Chaddesley Corbett is a village and civil parish in the Wyre Forest District of Worcestershire, England. The civil parish also includes the settlements of Bluntington, Brockencote, Mustow Green, Cakebole, Outwood, Harvington, and Drayton.
Location, geography, history, demographics
Chaddesley Corbett is situated on the north side of the A448 approximately mid-way between the north Worcestershire towns of Bromsgrove and Kidderminster. The village was named Chad Lea, or the place of Chad, in Saxon times, and is recorded in the Domesday Book of 1086-7 as Cedeslai, when it was held by a woman, Eadgifu, who also held it in the time of King Edward before the Norman Conquest of 1066. It consisted of eight berewicks and 25 hides of which 10 were free of geld and had the value of 12. The area was subject to forest law for around a century to 1301, as part of Feckenham Forest.
Chaddesley Corbett had a population of 1343 persons and 280 houses in 1821.
The parish had a population of 1,440 persons and 607 households in 2001.
Village general description and features
Within the village urban area is the Church of England church of St Cassian. There is also a Methodist Chapel in Bluntington and a Catholic chapel associated with Harvington Hall. The three village pubs, The Talbot, The Swan and The Fox were named in the 2007 Good Beer Guide.
There is also a Post Office and General Store named Samuel Jukes after a previous owner, a butcher, hairdresser and beauty salon, a flower shop and a delicatessen. Local services include a GP surgery and two schools, one being Chaddesley Corbett Primary School, the other being the independent Winterfold House School. The primary school caters for Reception to Year 6 and replaced the previous Chaddesley Corbett Endowed First School under the Wyre Forest education review. Each school has an associated pre-school nursery.
Chaddesley Corbett Sports Club is located in Fox Lane and has rugby, football and cricket sections, all of which play in one or more local leagues. The football section has a number of ex-professional players on their books, with Tristan Murray, Adam Simpson, Ken Ash, Harvey Austin and Robert Hirons.
The village is the location for the Lady Dudley Cup, a point to point race that was first run in 1897.
Chaddesley Woods is an area of woodland and nature reserve to the east of the village, thought to be a remnant of the medieval Feckenham Forest. It is under the care of the Worcestershire Wildlife Trust, founded in 1968 to conserve, protect and restore the county's wildlife. The main section of the woods has a network of public footpaths to facilitate access. 
St Cassian's Church
Chaddesley Corbett Church from lytch gate Interior of Chaddesley Corbett Church
While references in the Domesday Book imply that there was a church at Chaddesley Corbett before that date, the present nave dates from the 12th century with later additions.  Additions and alterations followed in succeeding centuries. For example, the St Nicholas Chapel added in the 13th century; chancel, north aisle and south aisle added in the 14th century; vestry (probably) added in the 16th century when the south aisle and St Nicholas Chapel were also altered; the tower and spire added in the 18th century; north aisle widened and vestry altered in the 19th century.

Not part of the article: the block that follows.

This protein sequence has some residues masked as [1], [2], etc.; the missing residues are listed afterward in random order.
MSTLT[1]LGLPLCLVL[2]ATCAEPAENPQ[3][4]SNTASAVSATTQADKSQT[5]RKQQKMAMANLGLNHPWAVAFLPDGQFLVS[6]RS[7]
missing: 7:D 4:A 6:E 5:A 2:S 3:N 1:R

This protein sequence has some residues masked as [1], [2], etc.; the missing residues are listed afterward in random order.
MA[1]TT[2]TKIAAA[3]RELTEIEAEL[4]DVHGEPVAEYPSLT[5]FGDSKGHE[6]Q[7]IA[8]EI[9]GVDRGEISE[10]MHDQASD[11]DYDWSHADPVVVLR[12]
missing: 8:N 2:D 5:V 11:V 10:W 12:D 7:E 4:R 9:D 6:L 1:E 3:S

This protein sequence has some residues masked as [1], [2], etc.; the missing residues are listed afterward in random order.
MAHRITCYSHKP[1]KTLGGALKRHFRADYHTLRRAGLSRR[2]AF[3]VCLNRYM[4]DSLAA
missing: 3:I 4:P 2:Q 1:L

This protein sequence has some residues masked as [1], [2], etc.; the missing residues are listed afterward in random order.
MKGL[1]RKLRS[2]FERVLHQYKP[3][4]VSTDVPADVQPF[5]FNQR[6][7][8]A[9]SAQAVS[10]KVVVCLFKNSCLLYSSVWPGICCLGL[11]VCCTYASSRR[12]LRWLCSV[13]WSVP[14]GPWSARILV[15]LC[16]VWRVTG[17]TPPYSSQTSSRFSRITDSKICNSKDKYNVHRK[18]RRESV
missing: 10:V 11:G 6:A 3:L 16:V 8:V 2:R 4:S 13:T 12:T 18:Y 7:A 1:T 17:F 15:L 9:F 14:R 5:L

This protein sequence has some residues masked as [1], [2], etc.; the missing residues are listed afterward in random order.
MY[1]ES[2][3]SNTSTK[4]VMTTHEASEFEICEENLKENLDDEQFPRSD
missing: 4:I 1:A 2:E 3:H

20th and 21st century alterations include repairs, improvements, and other memorials. Amongst these are a large Roll of Honour, listing those who served in World War I, housed in the tower which is also the main entrance to the nave, and two windows commemorating soldiers killed during World War II. The pipes of the organ were relocated to a gallery at the west end of the nave when the St Nicholas Chapel was refurnished. There is now a small kitchen in the choir vestry, and a toilet meeting modern standards under the D.D.A. The pipe organ, currently 3 manuals plus pedals, was first built in 1817 and relocated from a west gallery during major restoration and alterations in 1863-4. 
The monuments begin with those to members of the Corbett family, local lords of the manor and benefactors of the church. A wide variety of other people are also commemorated. The set of three tablets listing the Wheelers and Harwards of Winterfold is an interesting example. Other memorials are in stained glass windows, of which the south chancel window is a fine example. The south aisle wall leans significantly, and is supported by a substantial flying buttress. This happens to be located the other side of the wall from the Wheeler-Harward tablets.
The Norman stone font is thought to be the work of the Herefordshire School of sculptors, active c.1125-1150, which drew on Romanesque models from southern Europe. It features a main motif of interlaced dragons symbolising, perhaps, the evil of original sin which is washed away in baptism with other interlacing patterns along the rim and base. The dragons resemble Romanesque north Italian models, especially the pulpit of San Giulio abbey in Piedmont, but their interlacing is a motif of indigenous Anglo-Irish origin.
Image:Chaddesley Corbett 03.jpg|Chaddesley Corbett Church, Norman font Image:Chaddesley Corbett 04.jpg|Chaddesley Corbett Church, WWI roll of honour Image:Chaddesley Corbett 05.jpg|Chaddesley Corbett Church, Wheeler-Harward memorials Image:Chaddesley Corbett 08.jpg|Chaddesley Corbett Church, south chancel window Image:Chaddesley Corbett 07.jpg|Chaddesley Corbett Church, flying buttress
- Jim Yardley was born in Chaddesley Corbett and played cricket for Chaddesley Corbett CC before going on to play first-class cricket for Worcestershire, and Northamptonshire. 
- Ernest Perry, first-class cricketer, was born in Chaddesley Corbett.
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